Welcome to Legal Tender Farm

Welcome to Legal Tender Farm

Friday, November 23, 2012

Chocolate Irish Whiskey Cake - Gluten Free

While standing in line at the grocery store a couple of weeks ago, I noticed a picture of a delicious looking cake on the front of Fine Cooking magazine.  I was so taken with it, that I bought the magazine and determined to make the cake.  Oh, I am so glad I did because it is wonderful!

The cake was beautiful as well as tasty.  For a better presentation, put it on a pretty cake stand (I know I have one, but I can't find it!), and take some time to make curly chocolate shavings.  I was in a hurry on Thanksgiving morning so my shavings came out more like straight flakes.

Anyway, here is the recipe, which I adapted for us gluten free eaters:

For the cake layers

Unsalted butter and tapioca flour (or some other light gluten free flour) for the pans
2 1/4 cups (10 1/8 oz.) Bob's Red Mill Gluten Free All-Purpose Flour
1 tsp. xanthan gum*
2 cups granulated sugar
3/4 cup (2 5/8 oz.) Hershey's Special Dark cocoa
1 1/2 tsp. baking powder
1 1/2 tsp. baking soda
1 tsp. table salt
2 large eggs
1 cup whole milk
1/2 cup canola oil
1 1/2 tsp. pure vanilla extract
1 cup hot coffee

*UPDATE:  I use Namaste gluten free flour now.  If you use Namaste (or a GF flour mix that has the xanthan already in it), then omit the xanthan gum.

Position the racks in the upper and lower thirds of the oven and heat the oven to 350 degrees.  Butter and flour three 9x2 inch round cake pans,

Sift together the flour, xanthan gum, cocoa, baking powder, baking soda, and salt.  Set aside.

In a large mixing bowl, mix together the sugar and canola oil.  Add vanilla and eggs, one at a time and mix well.  Gradually mix the flour mixture and milk alternately in small amounts, beginning and ending with the flour mixture.  After the ingredients are blended well, slowly add the hot coffee with mixer on low speed, just until combined.  The batter will be quite thin.

Divide the batter equally among the three pans.  Bake, switching positions and rotating the pans halfway through, until a tester inserted in the center of the cake comes out with only a few crumbs clinging to it and the ceter feels firm to the touch, 20-25 minutes.  Let the cakes cool completely in the pans on a rack.

I had made the cake ahead, so after they cooled, I wrapped them up in plastic wrap and put them in the freezer until I was ready to assemble the cake on Thanksgiving morning.  It froze and thawed beautifully.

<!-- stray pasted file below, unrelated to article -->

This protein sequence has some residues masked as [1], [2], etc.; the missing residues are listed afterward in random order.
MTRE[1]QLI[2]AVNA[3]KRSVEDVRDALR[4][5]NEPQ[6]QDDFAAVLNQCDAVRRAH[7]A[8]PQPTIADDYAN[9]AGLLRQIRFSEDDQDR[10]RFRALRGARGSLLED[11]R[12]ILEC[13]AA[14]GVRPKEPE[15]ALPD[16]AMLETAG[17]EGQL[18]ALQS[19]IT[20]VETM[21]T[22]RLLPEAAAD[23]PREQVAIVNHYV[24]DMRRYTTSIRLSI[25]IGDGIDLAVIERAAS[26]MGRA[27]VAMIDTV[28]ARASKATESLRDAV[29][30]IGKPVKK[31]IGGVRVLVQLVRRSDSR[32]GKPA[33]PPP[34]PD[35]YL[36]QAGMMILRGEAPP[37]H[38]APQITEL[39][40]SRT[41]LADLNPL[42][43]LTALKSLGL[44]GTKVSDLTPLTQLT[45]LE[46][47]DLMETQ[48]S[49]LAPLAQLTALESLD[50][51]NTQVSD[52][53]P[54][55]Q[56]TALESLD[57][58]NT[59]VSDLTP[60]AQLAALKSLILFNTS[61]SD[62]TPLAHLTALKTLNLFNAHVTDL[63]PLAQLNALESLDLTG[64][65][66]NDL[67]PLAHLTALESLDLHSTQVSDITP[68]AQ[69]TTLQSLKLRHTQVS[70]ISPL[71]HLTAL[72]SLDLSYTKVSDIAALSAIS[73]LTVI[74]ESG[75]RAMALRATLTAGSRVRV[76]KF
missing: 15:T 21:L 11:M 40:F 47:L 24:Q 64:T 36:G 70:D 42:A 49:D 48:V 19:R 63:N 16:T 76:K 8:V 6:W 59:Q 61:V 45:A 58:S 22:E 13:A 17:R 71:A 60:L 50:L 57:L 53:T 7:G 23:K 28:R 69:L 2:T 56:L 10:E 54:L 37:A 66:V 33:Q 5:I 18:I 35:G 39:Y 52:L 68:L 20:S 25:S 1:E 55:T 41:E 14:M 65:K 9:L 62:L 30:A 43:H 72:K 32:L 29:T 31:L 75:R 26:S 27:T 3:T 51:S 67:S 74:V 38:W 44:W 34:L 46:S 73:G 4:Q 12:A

Make the Coffee-Whiskey Whipped Cream

1 pkg. Starbucks Via instant coffee (or 1 Tbs. instant espresso granules)
1/4 cup Irish whiskey (Jameson brand is certified gluten free)
3 cups heavy cream
3 Tbs. packed dark brown sugar.

Chill your mixing bowl and whisk attachment.  Stir the coffee granules into the whiskey until completely dissolved.  In the chilled bowl, whip all ingredients together until medium peaks form.

Assemble the Cake

I did this part while the layers were frozen, which made them easier to handle without breaking or crumbling.  Place first layer on your platter and spread about 1/3 of the cream on top.  Place second layer on top of cream and press down lightly so that the cream will ooze out the sides a little bit.  Repeat with third layer and pile the remaining cream on top.  There is plenty of cream, so I saved a cup or so to use as a coffee topping later (very yummy!).

Make the chocolate shavings

It's a good idea to do this a little ahead of time, then refrigerate them until you're ready to top the cake.

1 4 oz. block semisweet chocolate (about 1 inch thick), at room temperature
1 4 oz. block white chocolate (about 1 inch thick), at room temperature

Microwave each block of chocolate on medium power for 20-30 seconds to soften slightly, then draw a vegetable peeler along the bar's edge, letting the curls fall onto waxed paper.

Arrange the curls on top of the cake.

Take pictures of your beautiful creation, then enjoy.

Friday, November 16, 2012

Dining Chair Redo

I've made a little progress on my dining chairs. 

One down, five to go.

I ended up adding a one inch foam cushion with a layer of batting over that.  It probably wouldn't have hurt to go with a two inch foam, but this will do.

Love the fabric.  It goes well with the dark furniture.

I'm not likely to get any more done before Thanksgiving, but at least this one doesn't have the bare slipcover showing and this makes it look like I've actually been accomplishing things around here.

Thursday, November 15, 2012

How Did This Happen?

When I was mowing last Saturday, this blade thing just broke off.


The dealer sold the piece to Tom at his cost and Tom replaced it himself.

Faulty metal?

Luckily, the blade didn't go flying off.  It just went a bit askew and the belt started smoking.

Progress...If You Can Call It That

Yes, it is one week before Thanksgiving and I decided to get back to stripping the fabric off of my dining room chairs.  What is wrong with me?

This is the bottom of the seat after I have removed two layers of fabric - the one I had paid a guy to put on and the layer underneath that he was paid to remove, but didn't.